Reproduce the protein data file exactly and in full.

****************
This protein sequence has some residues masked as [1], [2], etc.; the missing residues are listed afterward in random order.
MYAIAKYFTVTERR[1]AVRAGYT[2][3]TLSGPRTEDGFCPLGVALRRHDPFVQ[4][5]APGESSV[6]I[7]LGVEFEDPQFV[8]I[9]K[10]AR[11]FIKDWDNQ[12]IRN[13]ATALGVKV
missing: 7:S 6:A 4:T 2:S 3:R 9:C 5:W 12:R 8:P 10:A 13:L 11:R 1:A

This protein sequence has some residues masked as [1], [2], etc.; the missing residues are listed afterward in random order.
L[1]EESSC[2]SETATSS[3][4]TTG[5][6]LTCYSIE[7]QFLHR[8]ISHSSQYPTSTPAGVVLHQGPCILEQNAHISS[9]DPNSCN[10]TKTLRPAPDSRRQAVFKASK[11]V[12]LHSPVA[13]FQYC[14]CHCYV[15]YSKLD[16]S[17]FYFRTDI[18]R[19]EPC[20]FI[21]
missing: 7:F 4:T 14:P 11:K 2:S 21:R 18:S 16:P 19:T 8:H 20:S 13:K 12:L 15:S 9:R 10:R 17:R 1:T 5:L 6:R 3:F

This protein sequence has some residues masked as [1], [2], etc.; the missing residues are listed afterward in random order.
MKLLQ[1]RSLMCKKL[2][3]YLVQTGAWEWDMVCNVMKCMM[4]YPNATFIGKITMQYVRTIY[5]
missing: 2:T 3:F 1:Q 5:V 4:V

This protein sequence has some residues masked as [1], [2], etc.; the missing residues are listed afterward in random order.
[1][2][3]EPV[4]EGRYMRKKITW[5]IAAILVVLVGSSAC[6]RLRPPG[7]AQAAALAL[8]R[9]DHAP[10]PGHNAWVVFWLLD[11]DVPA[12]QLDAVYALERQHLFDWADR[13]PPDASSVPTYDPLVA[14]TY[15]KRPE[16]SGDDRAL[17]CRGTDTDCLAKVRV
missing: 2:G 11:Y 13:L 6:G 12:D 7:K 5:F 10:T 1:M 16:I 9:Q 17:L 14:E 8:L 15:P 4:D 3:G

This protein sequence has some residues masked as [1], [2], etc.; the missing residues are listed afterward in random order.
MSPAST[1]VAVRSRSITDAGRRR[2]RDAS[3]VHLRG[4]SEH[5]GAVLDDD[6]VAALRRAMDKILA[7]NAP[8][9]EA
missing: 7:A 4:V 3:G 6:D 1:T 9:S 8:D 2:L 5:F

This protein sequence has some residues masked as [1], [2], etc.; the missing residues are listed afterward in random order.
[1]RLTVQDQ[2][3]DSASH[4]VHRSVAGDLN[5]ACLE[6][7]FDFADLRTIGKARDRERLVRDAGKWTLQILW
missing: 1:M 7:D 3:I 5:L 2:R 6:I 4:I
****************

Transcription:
This protein sequence has some residues masked as [1], [2], etc.; the missing residues are listed afterward in random order.
MYAIAKYFTVTERR[1]AVRAGYT[2][3]TLSGPRTEDGFCPLGVALRRHDPFVQ[4][5]APGESSV[6]I[7]LGVEFEDPQFV[8]I[9]K[10]AR[11]FIKDWDNQ[12]IRN[13]ATALGVKV
missing: 7:S 6:A 4:T 2:S 3:R 9:C 5:W 12:R 8:P 10:A 13:L 11:R 1:A

This protein sequence has some residues masked as [1], [2], etc.; the missing residues are listed afterward in random order.
L[1]EESSC[2]SETATSS[3][4]TTG[5][6]LTCYSIE[7]QFLHR[8]ISHSSQYPTSTPAGVVLHQGPCILEQNAHISS[9]DPNSCN[10]TKTLRPAPDSRRQAVFKASK[11]V[12]LHSPVA[13]FQYC[14]CHCYV[15]YSKLD[16]S[17]FYFRTDI[18]R[19]EPC[20]FI[21]
missing: 7:F 4:T 14:P 11:K 2:S 21:R 18:S 16:P 19:T 8:H 20:S 13:K 12:L 15:S 9:R 10:R 17:R 1:T 5:L 6:R 3:F

This protein sequence has some residues masked as [1], [2], etc.; the missing residues are listed afterward in random order.
MKLLQ[1]RSLMCKKL[2][3]YLVQTGAWEWDMVCNVMKCMM[4]YPNATFIGKITMQYVRTIY[5]
missing: 2:T 3:F 1:Q 5:V 4:V

This protein sequence has some residues masked as [1], [2], etc.; the missing residues are listed afterward in random order.
[1][2][3]EPV[4]EGRYMRKKITW[5]IAAILVVLVGSSAC[6]RLRPPG[7]AQAAALAL[8]R[9]DHAP[10]PGHNAWVVFWLLD[11]DVPA[12]QLDAVYALERQHLFDWADR[13]PPDASSVPTYDPLVA[14]TY[15]KRPE[16]SGDDRAL[17]CRGTDTDCLAKVRV
missing: 2:G 11:Y 13:L 6:G 12:D 7:K 5:F 10:T 1:M 16:I 9:Q 17:L 14:E 8:L 15:P 4:D 3:G

This protein sequence has some residues masked as [1], [2], etc.; the missing residues are listed afterward in random order.
MSPAST[1]VAVRSRSITDAGRRR[2]RDAS[3]VHLRG[4]SEH[5]GAVLDDD[6]VAALRRAMDKILA[7]NAP[8][9]EA
missing: 7:A 4:V 3:G 6:D 1:T 9:S 8:D 2:L 5:F

This protein sequence has some residues masked as [1], [2], etc.; the missing residues are listed afterward in random order.
[1]RLTVQDQ[2][3]DSASH[4]VHRSVAGDLN[5]ACLE[6][7]FDFADLRTIGKARDRERLVRDAGKWTLQILW
missing: 1:M 7:D 3:I 5:L 2:R 6:I 4:I